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Shark Evo Line 3 helmet test


Just below the EVO One, the Evo Line 3 headset has almost the same properties, for a lower and very competitive price in this range. Heavier and less easy to handle, this helmet is the premier modular that I have tried over a long period of time. So it's been two months and 5,000 km since I returned from my visit to the new Motoblouz offices, with this helmet tested. It was an opportunity for me to meet the people who helped me carry out my eight-month trip to South America. So I'm going from an ultra-light enduro type helmet to a very heavy modular one... But more comfortable and practical.

First impressions

My first impressions are good. The fabrics are silky and will stay that way. THE latest Evo Line is very thick, and promises to protect well from the noise behind my homemade bubble. The different materials seem well made and well studied.

In jet mode, the chin guard is placed on the back of the head. Leaving a good thickness of material at the mercy of the wind. So, it pulls well on the head and as a bonus, its weight doesn't help at all. You will either have your head back or, and in road mode, your head forward because of the super heavy chin bar.

But let's put that aside. It's really nice to just ride with the visor on, especially in town. Even on the device, it holds up well. However, be sure to lower the visor all the way to the bottom. Halfway down the visor wobbles, because it has no point of support and the noise is infernal. At more than 50 km/h with just the sun visor, you will have the same problem.

A helmet… which requires instructions!

Well and then, like every time I try a product, I didn't read the instructions before putting it on. So I left straight away, putting it on, without asking any questions. And even with the warehouse workers' explanations, it wasn't easy! Unlike the Evo One, this model does not have a system that automatically raises the visor when changing modes. You have to do it manually when you lower the visor… And I didn't understand it at first. This meant that the chin strap did not get stuck, and could rise freely.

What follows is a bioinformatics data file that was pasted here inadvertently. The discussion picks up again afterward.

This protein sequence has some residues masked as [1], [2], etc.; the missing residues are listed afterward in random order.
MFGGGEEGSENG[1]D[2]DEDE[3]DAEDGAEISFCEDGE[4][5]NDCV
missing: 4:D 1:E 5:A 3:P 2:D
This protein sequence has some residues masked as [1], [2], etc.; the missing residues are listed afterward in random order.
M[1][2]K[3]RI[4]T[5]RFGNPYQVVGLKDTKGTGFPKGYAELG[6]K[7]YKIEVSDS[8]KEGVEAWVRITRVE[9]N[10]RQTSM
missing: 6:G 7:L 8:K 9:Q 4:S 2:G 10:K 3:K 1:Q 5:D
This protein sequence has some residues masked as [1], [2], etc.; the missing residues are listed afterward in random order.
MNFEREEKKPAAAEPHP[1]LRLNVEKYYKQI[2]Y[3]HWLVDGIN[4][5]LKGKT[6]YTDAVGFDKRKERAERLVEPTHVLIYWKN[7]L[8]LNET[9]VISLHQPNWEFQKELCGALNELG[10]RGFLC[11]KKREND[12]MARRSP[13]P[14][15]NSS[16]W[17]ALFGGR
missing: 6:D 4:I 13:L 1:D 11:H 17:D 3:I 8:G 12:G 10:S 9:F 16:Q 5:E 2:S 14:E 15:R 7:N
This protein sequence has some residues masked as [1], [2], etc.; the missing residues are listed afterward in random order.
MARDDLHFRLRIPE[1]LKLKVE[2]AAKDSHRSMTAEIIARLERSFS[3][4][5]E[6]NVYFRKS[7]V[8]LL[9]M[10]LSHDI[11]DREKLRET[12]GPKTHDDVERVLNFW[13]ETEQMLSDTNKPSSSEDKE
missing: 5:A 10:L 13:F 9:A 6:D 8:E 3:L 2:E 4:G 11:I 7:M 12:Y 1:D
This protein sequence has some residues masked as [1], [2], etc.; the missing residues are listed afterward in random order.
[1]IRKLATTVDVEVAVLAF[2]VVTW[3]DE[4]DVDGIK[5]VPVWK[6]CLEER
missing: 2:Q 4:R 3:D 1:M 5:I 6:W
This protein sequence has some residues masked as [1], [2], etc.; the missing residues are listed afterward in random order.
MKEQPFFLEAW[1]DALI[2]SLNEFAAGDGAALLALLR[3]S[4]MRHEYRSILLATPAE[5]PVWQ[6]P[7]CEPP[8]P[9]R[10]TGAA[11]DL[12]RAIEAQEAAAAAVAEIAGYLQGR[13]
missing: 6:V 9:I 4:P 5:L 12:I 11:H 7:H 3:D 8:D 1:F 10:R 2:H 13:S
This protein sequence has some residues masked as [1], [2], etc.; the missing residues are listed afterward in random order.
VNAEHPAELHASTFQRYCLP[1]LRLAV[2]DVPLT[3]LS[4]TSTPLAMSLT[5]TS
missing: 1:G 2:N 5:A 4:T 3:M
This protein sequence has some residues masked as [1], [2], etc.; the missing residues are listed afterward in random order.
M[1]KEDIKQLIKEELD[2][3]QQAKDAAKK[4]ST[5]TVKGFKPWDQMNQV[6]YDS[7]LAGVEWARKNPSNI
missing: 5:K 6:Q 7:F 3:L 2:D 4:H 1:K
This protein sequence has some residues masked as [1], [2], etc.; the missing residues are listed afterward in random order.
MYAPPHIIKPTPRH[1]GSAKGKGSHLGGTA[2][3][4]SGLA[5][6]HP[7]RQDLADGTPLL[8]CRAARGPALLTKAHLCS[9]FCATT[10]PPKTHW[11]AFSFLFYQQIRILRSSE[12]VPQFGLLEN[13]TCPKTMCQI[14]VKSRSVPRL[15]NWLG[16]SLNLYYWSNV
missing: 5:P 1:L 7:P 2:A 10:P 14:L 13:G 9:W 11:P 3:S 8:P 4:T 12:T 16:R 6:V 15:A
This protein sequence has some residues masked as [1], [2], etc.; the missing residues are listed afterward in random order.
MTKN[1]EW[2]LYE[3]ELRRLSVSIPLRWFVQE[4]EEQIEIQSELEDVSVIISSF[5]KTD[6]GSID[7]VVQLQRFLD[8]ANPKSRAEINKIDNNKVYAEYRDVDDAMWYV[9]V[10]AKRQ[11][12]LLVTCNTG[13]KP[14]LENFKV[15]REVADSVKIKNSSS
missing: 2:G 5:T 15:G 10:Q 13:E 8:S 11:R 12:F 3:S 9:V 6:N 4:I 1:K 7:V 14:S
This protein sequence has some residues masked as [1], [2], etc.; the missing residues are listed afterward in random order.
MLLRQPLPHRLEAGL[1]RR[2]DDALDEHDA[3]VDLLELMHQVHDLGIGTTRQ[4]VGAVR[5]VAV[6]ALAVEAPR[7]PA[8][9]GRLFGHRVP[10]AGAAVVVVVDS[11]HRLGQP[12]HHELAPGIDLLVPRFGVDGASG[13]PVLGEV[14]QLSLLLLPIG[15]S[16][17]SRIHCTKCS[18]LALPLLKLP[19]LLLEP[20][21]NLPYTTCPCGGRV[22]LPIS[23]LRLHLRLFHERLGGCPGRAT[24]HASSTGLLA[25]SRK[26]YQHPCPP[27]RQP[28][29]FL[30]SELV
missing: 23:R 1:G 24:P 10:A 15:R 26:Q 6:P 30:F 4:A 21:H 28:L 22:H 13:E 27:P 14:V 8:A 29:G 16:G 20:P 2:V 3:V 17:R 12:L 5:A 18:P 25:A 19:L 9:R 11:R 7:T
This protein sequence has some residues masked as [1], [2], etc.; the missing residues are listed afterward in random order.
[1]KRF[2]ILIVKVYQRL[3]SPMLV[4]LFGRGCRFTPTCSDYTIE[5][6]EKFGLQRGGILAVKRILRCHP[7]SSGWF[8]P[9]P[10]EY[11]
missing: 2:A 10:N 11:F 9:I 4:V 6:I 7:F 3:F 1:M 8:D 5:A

So, don't forget: the visor must be halfway down to be able to lower the chin guard. And to raise the visor, the little excess plastic is in the upper middle. So, I'll let you imagine me on the road. Looking for all this like an idiot, and monitoring the traffic and my pace at the same time. Not to do !

Comfort-wise?

At high speeds it is quite quiet. Quieter than my enduro, but much quieter than my full face road helmet. It's not the king in this area either... But once in road mode, it remains comfortable and airy.

Second big flaw: no Pinlock. Like all helmets on which the visor is supposedly anti-fog and anti-scratch, it just proved to be unsuitable in the rain or in the cool of the early morning. The mist builds up very quickly. And if you open the visor a little in the rain, the drops immediately run inside. But hey, there is always a simple solution! We open everything and enjoy the rain on our face (don't do this if you wear glasses).

Off-road (yes, I did it too, just to do as complete a test as possible!): and surprisingly, it doesn't do too badly. You breathe well, you pick up dust well, but in jet mode – not recommended in the event of a fall – you just need a good neck strap to avoid swallowing too much dust. And voila. However, it is still far too heavy and prone to multiple scratches if the guy in front of you splashes in the loose dirt. In summary, to go for a walk on the paths in quiet mode, no problem!

Conclusion ?

Despite this less than complimentary test, I easily put it on my head to go for a little walk, breathe the sea air... But not having a work sleep use at the moment, I haven't yet been able to try it completely in its main area of ​​use. On the road, it won't make you suffer too much. But it quickly makes itself felt at the end of the day. Little extra all the same: it is possible to install a handsfree in the location provided for this purpose!

But let's be honest, I won't take it with me on a trip! THE EVO one, a little lighter, and with a more studied modular system, could be an option.

Weight2
Ergonomics2
Interior comfort4
Ventilation3
Silence3
Finishing3.5

My opinion: Practical but far from free of defects

In short, the latest Evo Line is heavy, but comfortable. It is practical for daily use, but be sure to read the instructions carefully, or even practice, before being on the road. It's a good modular, but without the Pinlock, forget about comfort in the rain or in the cool early morning. Unless you are a warrior and you ride in jet mode. As a bonus, at this price, it is rather well placed compared to the competition.
3

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The Viking adventurer

Sometimes a web designer, sometimes an adventurer, I like to communicate, teach, learn, undertake, discover. It is this multiplicity that animates me when I travel, work, photograph, write, eat or drink. I believe in chance and I want to give it as much chance as possible, for better or for worse!

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